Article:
Quoting JasonP from 2007-10-17 15:01:08

"

In Revit i have and still do find it cumbersome to produce Construction documents, as there are very few so called drafting tools to complete your documents, although it can still be done as i have completed a few medium size projects.

In Archicad from Version 10 onwards there are so many easier to use drafting tools to help you get the job out the door.

I agree with a few people here that what ever you chooseyou have to spend the time and do whole projects and not revert to any 2D programs to complete your documents. Get professional training as i have done for for all programs that i have used. Yes it costs money but it costs you a lot more sitting around trying to work things out for your self.

"

Sorry but you've opened a can of worms there...  I'm so sick of people who say revit can't do or makes it difficult to do CD drawings.  I can detail quicker in Revit than i can in any other program including AutoCAD.  I can even create a 3D view of the detail in a matter of seconds...  Sorry but that is such a cop out.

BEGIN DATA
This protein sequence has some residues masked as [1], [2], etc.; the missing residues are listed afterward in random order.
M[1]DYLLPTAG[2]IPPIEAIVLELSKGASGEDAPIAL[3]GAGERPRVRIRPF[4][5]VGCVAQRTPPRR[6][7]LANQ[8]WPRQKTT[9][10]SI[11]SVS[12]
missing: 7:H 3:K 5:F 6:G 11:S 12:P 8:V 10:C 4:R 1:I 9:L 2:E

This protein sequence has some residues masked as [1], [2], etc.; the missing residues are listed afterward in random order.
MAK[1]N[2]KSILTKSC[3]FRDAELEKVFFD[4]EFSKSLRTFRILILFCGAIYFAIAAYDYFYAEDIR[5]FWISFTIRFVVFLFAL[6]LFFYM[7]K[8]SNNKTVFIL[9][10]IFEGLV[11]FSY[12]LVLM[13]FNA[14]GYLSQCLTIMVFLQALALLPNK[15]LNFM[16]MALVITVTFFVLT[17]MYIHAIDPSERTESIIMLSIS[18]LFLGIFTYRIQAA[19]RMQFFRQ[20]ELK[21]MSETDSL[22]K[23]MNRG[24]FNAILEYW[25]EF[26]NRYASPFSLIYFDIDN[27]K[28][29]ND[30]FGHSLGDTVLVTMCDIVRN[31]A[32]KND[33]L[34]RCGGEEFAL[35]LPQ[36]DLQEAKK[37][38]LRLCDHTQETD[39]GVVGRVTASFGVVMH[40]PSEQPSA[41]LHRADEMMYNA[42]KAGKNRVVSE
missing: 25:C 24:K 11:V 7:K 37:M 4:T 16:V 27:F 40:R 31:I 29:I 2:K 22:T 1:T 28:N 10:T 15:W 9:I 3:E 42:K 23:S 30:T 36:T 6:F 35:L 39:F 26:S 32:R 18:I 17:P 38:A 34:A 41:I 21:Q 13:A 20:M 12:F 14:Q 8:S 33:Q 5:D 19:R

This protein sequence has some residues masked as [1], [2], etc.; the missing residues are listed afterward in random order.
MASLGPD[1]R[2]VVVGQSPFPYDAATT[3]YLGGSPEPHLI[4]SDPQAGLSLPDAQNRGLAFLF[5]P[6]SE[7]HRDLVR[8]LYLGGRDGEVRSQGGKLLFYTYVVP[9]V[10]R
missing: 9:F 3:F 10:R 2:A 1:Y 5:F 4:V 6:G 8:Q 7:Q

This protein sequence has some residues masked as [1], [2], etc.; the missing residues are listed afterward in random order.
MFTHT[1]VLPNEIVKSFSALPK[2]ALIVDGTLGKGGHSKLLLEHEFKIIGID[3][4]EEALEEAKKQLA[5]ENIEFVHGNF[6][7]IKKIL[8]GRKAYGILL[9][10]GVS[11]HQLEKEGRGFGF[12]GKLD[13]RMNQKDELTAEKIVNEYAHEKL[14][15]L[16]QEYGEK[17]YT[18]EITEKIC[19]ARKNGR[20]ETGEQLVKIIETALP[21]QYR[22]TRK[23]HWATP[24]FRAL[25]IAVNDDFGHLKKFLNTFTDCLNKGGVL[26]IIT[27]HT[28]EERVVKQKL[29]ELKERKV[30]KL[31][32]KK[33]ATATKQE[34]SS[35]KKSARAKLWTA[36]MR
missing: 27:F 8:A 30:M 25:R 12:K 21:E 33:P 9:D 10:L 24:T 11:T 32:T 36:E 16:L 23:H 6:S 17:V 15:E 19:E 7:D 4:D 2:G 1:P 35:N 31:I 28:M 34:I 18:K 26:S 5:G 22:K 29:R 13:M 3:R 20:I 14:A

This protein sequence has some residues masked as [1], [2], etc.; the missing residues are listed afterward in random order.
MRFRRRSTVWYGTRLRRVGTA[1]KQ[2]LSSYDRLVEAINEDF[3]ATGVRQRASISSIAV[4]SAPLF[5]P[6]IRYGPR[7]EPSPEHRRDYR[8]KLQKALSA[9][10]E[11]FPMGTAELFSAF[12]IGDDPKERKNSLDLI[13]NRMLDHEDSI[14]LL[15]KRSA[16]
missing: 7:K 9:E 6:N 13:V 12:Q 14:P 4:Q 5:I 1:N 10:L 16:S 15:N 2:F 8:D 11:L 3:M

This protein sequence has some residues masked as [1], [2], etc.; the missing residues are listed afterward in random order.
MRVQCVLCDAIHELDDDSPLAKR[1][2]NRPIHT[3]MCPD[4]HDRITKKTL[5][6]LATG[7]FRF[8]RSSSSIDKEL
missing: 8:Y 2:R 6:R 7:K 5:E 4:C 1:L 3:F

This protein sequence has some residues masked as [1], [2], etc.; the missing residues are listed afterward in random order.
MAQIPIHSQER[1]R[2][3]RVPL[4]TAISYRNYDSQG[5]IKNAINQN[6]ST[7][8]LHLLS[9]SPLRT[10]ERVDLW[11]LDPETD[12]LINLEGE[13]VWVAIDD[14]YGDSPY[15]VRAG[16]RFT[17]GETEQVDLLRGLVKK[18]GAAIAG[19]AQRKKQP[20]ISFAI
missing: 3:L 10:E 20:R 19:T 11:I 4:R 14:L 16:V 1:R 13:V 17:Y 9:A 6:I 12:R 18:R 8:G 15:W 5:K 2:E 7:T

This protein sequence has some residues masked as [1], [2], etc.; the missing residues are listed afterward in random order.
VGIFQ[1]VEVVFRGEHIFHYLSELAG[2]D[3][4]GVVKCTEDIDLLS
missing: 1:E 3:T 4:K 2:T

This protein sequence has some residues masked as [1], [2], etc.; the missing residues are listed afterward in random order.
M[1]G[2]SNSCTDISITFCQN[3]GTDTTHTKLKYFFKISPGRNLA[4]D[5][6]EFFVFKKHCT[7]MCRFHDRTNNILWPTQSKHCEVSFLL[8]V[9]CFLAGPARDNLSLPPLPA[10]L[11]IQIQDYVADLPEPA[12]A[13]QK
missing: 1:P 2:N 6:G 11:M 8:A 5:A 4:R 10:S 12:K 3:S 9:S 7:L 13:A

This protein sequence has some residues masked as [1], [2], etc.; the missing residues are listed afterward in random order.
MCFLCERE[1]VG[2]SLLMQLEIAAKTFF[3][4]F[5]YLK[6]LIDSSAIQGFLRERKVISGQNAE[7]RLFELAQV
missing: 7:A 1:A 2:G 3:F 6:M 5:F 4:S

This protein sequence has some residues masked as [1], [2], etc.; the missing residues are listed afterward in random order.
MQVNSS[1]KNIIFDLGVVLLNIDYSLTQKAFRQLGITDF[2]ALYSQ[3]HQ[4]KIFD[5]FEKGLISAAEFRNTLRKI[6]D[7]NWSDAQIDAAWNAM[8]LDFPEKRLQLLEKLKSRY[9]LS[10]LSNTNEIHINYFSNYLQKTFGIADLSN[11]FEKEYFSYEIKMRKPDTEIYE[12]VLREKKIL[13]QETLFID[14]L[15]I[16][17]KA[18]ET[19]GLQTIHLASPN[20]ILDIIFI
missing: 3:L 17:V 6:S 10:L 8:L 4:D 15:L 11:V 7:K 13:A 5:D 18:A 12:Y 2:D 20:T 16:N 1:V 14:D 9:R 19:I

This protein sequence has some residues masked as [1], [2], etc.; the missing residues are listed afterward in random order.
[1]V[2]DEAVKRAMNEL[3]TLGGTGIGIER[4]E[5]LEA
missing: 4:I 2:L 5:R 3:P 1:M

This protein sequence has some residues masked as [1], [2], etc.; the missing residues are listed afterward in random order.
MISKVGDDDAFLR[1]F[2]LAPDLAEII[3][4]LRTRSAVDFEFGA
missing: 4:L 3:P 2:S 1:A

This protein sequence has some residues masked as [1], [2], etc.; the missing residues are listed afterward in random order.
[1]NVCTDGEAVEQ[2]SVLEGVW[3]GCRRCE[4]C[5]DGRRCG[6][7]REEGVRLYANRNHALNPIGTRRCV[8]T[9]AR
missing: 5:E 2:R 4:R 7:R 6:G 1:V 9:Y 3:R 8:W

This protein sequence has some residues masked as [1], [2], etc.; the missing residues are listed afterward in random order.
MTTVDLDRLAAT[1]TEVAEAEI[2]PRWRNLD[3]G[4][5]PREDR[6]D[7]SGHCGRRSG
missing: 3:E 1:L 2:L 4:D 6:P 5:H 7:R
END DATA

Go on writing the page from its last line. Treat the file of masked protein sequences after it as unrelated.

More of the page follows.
Quoting JasonP from 2007-10-17 15:01:08

"

I found that the experience of the Graphisoft team in Austraila is far better as they have been doing this for some 20 years and it is one company Australia wide where as Autodesk is a lot of resellers. The support system from Graphisoft is a lot better to as you get to speak to a real architect with years of experience in both the Program and Architecture. where as with autodesk it gets logged then sent to the US and if they think its important they will get back to you maybe in a week or so.

Archicad also have interactive tutorials and virtual tutors that make learning it a breeze, compared to the written tutorial from Revit...

"

Your joking aren't you?  Autodesk is a lot of resellers? ROFLMAO.  I am no Autodesk lover, but they are the most experienced and most used software provider in the world.  There was a quote I found interesting "Autodesk software is used by 100% of the fortune 100 companies"

Responses from Autodesk support depending on priority of the issue can be a few hours or a couple of days and the requests go to your closest region head office - In australia's case I believe its Singapore.  But generally you'll find you have two levels of support with Revit, your reseller and Autodesk if you need it.  I only utilise the Autodesk one as my requests are usually bug fixes or function enhancements.  Sometimes this can be a little frustrating as languages barriers can be little irritating with Singapore being the support centre.

The written tutorials in Revit are excellent in 2008 I've been told by a number of users.  Back in pre 8.1 etc they were pretty average along with the help system, but it has been vastly improved.